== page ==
When we consider any one of the values of the kingdom - true forgiveness, lasting justice, unhindered generosity - there is no way for these values to come into being without a fair amount of upheaval to the way our world works; without an honest rejection of systems and structures and habits and traditions that have evolved to favor strength, power, wealth, and privilege.

The assurance in our gospel today is a sideways one, at best. Jesus doesn’t follow up his dramatic words with any sort of pastoral silver lining. He doesn’t go on to promise us that divisions will easily be mended, or that the people who reject us now will one day wake up and suddenly appreciate us. He doesn’t even give us a shallow, “take heart, it’ll all be okay.” He just keeps on teaching and preaching, continuing to lay out the vision for his reign and the necessary demands of the kingdom, and he expects his disciples just to keep up with him as he goes.

So I don’t want to sugar-coat the gospel reading today. I don’t want to give you the false impression that following Jesus makes everything okay. And I don’t want to make a promise that whatever hardships you face for living your faith will always get easier, or that faith will make your journey toward redemption prettier or more predictable.

We certainly continue to cling to the promise given to us in baptism - that we belong to God, that the universe, held in God’s hands, is ultimately destined for redemption and resurrection, and not for destruction.

But right now, in this moment, in the daily struggle to seek and create blissful glimpses of the kingdom, Jesus doesn’t try to minimize or smooth over the struggle.

He instead brings us the reminder that friction makes fire.

“I came to bring fire to the earth,” he says.

Fire is all over the Biblical story. It is a symbol for the light and warmth of God’s presence in our world. It is a symbol both of holy guidance and holy destruction. Fire burns away chaff, leaving behind the grain; fire burns away impurities, leaving behind gleaming silver; the fire of God in our hearts purifies us and strengthens us. The baptism of fire that John and Jesus both preach is a baptism that destroys the old to make way for the new. The Holy Spirit is fire, something good and useful, but something that cannot be tamed, something that can spread on the wind, something that provokes both appreciation and reverence.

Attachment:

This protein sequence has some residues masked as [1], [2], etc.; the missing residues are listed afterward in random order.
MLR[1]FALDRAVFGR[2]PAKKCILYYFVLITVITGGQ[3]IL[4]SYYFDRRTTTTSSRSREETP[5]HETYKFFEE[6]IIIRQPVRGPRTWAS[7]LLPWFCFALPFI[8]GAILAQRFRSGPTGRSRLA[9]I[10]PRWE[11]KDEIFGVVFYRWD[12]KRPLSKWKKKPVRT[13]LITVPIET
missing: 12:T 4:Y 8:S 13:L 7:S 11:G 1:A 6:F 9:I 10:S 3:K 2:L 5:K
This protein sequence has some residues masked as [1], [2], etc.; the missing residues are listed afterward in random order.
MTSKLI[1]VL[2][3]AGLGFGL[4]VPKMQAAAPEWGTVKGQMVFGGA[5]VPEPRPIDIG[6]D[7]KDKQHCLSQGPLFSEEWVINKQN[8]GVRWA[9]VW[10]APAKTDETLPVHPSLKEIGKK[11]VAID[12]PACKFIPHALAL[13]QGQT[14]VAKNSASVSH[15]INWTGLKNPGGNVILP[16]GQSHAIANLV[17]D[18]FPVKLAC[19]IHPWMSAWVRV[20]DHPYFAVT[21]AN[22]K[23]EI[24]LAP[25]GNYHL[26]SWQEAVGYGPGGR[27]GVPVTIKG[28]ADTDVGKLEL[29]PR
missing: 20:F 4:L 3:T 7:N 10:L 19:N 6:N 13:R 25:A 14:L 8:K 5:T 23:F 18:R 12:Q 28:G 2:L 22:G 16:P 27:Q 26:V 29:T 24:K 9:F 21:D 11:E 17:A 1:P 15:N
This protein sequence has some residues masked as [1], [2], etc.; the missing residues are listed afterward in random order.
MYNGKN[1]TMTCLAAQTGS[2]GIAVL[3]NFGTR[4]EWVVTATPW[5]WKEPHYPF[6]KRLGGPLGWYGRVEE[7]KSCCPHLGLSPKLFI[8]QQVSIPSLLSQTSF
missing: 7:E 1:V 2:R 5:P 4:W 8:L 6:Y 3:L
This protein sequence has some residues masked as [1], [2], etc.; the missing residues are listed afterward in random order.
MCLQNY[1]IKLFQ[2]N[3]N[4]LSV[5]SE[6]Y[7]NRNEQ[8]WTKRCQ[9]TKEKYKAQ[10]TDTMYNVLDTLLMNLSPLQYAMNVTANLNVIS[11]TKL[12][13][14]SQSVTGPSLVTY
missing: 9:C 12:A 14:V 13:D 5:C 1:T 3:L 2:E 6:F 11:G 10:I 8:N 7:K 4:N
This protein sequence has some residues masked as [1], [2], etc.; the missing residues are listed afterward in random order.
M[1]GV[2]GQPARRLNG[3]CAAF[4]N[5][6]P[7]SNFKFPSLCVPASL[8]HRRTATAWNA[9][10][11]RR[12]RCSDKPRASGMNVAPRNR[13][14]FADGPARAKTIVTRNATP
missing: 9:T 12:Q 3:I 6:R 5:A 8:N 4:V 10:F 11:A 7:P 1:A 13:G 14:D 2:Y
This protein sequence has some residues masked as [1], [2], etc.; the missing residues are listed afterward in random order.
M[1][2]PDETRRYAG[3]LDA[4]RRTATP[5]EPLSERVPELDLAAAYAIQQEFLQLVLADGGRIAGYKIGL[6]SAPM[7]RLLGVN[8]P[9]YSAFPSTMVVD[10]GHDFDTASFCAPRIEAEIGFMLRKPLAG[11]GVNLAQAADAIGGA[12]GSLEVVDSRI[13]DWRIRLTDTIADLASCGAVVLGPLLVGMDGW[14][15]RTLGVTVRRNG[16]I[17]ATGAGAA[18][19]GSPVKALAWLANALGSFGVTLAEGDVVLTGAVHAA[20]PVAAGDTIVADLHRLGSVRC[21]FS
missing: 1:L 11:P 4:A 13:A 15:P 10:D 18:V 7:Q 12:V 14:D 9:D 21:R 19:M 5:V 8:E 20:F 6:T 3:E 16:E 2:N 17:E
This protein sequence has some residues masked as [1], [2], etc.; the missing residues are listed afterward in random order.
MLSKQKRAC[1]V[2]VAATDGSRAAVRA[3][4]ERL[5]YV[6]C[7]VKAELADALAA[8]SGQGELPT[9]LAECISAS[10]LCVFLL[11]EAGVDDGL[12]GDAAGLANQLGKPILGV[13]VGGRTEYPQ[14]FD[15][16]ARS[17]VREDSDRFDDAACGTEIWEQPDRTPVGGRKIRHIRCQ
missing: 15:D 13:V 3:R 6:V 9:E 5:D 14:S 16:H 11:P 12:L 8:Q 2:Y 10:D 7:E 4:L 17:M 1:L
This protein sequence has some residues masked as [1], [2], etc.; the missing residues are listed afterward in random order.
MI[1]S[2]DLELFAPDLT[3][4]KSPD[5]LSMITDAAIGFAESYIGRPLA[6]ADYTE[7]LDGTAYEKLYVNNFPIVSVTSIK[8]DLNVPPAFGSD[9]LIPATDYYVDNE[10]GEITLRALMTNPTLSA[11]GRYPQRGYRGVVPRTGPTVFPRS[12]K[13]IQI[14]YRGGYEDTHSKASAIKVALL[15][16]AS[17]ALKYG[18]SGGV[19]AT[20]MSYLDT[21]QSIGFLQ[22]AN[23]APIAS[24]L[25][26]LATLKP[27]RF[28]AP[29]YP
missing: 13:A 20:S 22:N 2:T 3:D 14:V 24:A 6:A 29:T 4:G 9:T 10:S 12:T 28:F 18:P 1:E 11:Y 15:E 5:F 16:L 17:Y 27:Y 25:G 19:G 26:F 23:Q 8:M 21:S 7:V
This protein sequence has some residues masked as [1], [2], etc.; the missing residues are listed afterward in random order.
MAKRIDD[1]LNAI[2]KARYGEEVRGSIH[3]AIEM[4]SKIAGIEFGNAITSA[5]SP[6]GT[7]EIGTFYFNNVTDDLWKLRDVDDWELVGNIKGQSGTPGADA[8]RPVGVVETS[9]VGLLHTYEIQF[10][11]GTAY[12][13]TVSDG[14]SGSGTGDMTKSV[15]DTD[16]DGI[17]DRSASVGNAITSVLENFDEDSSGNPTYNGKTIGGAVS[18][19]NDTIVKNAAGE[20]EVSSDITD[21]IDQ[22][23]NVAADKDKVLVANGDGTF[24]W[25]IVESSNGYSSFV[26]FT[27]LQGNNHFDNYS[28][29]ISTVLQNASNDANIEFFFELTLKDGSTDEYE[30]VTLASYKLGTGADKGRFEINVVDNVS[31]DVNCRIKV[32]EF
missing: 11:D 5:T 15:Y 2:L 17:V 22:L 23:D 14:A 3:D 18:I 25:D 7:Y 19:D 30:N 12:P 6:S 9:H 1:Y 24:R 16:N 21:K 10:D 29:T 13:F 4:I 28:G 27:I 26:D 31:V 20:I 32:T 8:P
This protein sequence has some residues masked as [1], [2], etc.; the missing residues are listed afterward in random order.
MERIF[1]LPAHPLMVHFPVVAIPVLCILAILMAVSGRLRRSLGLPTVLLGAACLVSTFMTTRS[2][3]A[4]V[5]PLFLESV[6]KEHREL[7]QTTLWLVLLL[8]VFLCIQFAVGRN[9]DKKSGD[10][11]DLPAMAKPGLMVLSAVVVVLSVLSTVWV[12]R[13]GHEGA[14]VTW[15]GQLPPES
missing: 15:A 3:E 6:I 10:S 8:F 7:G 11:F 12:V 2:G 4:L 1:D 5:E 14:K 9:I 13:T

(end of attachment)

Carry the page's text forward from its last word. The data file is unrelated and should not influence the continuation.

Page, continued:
A couple weeks ago, Sam was helping me put out the candles after church, and we were talking about what a fire needs in order to burn.

To make a fire, you need fuel, and air, and enough heat to get a spark lit.

Nearly a decade ago, traveling in Tanzania, we gathered in the desert under the setting sun with a handful of Maasai tribesmen, who were building a fire for cooking. They gathered a stone, some brush, a few sticks, and set to work, seeking to make a spark only through friction. It took experienced hands to roll the sticks together with enough force and energy to turn heat into ignition. They caught the spark in a nest of dry grass, blowing and fanning it to turn it into a flame.

It was proof before our very eyes: Friction makes fire.

The fire that Jesus brings - the passion in our hearts, the reckless warmth and heat of love and justice that he ignites in our world - this fire, too, needs fuel and air and heat to grow and spread. And sometimes, friction makes the spark.

That’s one peculiar thing about living a life of faith. When faith puts you at odds with the world around you, that friction can help you burn even brighter in the world.

So if you are hunting down some glimmer of true good news in today’s gospel, something that will put your heart at ease, even just a little bit, it is this: that the forces of conflict and resistance that you fear might extinguish the light of Christ in this world are the very forces that can keep the fire burning in your heart.

Friction keeps the urgency of God’s love in front of our eyes. Friction reminds us why our faith matters and why hope and resurrection are essential truths for the world to hear. Friction makes us burn brighter and stronger. Like forests that spring to renewed life after wildfires, like seeds that can only burst open in the heat of a flame, the friction that leads to fire in our hearts can unleash growth and beauty and renewal that might not have been possible otherwise.

And so we keep striving for the kingdom that has been planted freely in us and among us. We keep seeking to live out the promises of our baptisms, worshiping, talking about Jesus, serving others, working for justice and peace - and we do this when it is hard, and we do this when it puts us at odds with the world, and we do this imperfectly, and we collide and we pray and we learn and we refine. In the process, we burn away whatever is holding us back from serving Christ, because in the conflict, in the friction, in the fire, we are being purified and refashioned, molded and broken open, in every moment, becoming truer and deeper reflections of God’s word and God’s will in this world.

May God grant you courage in the midst of struggle, to pursue lives of generous love, holy resistance, and deep empathy to the cries of humankind and all creation.

May God grant you humility in the midst of argument, to discern the Spirit and to seek truth with earnest curiosity.

May God turn friction to fire, that you may burn ever more brightly in this world, as the wild flash of light and heat that unleashes seeds of a new world beginning.

May God bless you, strengthen you, and shine through you, with hope and with mercy.